5 HEAT EQUATION 1405.1 Physical interpretation . . . . . . . . . . . . . . . . . . . . . . . . . . . 1415.2 The fundamental solution . . . . . . . . . . . . . . . . . . . . . . . . . 1425.3 The nonhomogeneous problem . . . . . . . . . . . . . . . . . . . . . 1435.4 Separation of variables in Rn . . . . . . . . . . . . . . . . . . . . . . . 1465.5 Maximum principle . . . . . . . . . . . . . . . . . . . . . . . . . . . . . 1505.6 Energy methods for the heat equation . . . . . . . . . . . . . . . . . 1555.7 Summary . . . . . . . . . . . . . . . . . . . . . . . . . . . . . . . . . . . 156

    6 WAVE EQUATION 1586.1 Physical interpretation . . . . . . . . . . . . . . . . . . . . . . . . . . . 1596.2 The one-dimensional wave equation . . . . . . . . . . . . . . . . . . 1596.3 Euler-Poisson-Darboux equation . . . . . . . . . . . . . . . . . . . . . 1666.4 The three-dimensional wave equation . . . . . . . . . . . . . . . . . 1696.5 The two-dimensional wave equation . . . . . . . . . . . . . . . . . . 1736.6 The nonhomogeneous problem . . . . . . . . . . . . . . . . . . . . . 1776.7 Energy methods . . . . . . . . . . . . . . . . . . . . . . . . . . . . . . . 1796.8 Epilogue . . . . . . . . . . . . . . . . . . . . . . . . . . . . . . . . . . . . 1816.9 Summary . . . . . . . . . . . . . . . . . . . . . . . . . . . . . . . . . . . 182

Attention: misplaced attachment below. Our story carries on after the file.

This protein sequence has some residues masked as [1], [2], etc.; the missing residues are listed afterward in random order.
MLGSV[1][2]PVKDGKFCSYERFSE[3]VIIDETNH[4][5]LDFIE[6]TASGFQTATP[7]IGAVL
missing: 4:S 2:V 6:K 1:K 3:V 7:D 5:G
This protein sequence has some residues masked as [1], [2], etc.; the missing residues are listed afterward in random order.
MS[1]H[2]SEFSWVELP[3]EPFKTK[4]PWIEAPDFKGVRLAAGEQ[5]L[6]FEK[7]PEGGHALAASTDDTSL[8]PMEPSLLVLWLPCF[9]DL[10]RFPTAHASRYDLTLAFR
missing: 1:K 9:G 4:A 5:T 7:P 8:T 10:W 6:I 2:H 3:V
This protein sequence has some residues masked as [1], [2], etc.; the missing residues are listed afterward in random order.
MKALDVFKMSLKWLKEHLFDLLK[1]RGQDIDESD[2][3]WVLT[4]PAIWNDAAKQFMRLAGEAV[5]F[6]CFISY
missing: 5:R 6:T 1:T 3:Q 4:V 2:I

7 NOTATION AND TOOLS 183

  • Partial differential equations are not only extremely impor-tant in applications of mathematics in physical, geometricand probabilistic phenomena, but they also are of theoreticinterest.

    1Introduction